America is facing a crisis in education—whether it’s learning loss or missing learning. Our nation must understand the crisis completely to create the solution completely. The National Assessment of Educational Progress (NAEP) provides the context for leaders to grasp the entire problem, from before COVID to now.
The divide between our nation’s highest- and lowest-performing students has widened in multiple grades and subjects.
- These trends emerge in grades 4 and 8 NAEP mathematics and reading, which show little change in average scores from 2009 to 2019 but clear patterns of divergence between lower- and higher-performers.
Changes in average and selected percentile scores, by assessment: 2009-2019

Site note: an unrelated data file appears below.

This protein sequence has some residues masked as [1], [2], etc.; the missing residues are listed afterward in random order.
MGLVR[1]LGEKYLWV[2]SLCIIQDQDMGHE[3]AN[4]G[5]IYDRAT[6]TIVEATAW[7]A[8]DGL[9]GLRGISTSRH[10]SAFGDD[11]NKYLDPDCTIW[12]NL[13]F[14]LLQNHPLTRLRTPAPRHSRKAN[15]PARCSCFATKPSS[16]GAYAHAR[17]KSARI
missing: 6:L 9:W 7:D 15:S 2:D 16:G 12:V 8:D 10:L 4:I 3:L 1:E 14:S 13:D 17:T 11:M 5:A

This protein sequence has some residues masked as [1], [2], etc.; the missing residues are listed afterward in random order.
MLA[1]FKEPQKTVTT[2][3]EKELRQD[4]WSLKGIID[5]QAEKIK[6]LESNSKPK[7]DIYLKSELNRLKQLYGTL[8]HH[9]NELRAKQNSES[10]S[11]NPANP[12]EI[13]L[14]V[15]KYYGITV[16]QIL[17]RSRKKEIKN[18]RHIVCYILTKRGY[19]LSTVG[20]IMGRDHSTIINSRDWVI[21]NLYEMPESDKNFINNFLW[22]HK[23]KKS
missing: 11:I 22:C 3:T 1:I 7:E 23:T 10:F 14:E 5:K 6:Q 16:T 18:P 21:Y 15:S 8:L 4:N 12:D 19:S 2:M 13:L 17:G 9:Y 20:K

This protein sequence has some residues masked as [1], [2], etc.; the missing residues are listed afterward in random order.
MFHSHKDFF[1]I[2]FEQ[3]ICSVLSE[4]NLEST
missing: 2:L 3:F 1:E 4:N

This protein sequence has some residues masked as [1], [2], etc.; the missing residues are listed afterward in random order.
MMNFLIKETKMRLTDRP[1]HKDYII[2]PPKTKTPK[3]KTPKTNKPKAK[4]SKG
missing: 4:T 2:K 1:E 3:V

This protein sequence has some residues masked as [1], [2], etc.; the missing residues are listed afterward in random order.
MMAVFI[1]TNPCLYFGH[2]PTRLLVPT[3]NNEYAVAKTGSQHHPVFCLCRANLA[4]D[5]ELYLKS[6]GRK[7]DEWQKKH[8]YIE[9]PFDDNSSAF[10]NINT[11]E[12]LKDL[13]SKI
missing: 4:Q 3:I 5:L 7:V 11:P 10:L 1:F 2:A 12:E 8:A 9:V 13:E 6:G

The nation’s lower-performing students are diverse across race, ethnicity, and parent educational backgrounds.
Selected Characteristics of Lower-Performing Students
Racial/ethnic composition of students who performed below the 25th percentile
And the nation’s lowest-performing students live in different regions and states.
Changes in selected percentile scores, by region and assessment: 2009-2019
Note: “Highest-performing” refers to students scoring at or above the 90th percentile. “Lowest-performing” refers to students scoring at or below the 10th percentile.
Find out more at nationsreportcard.gov.
NAEP, also known as The Nation’s Report Card, is the longest-running, nationally-representative assessment program for the nation, for states and jurisdictions, and for 27 urban districts.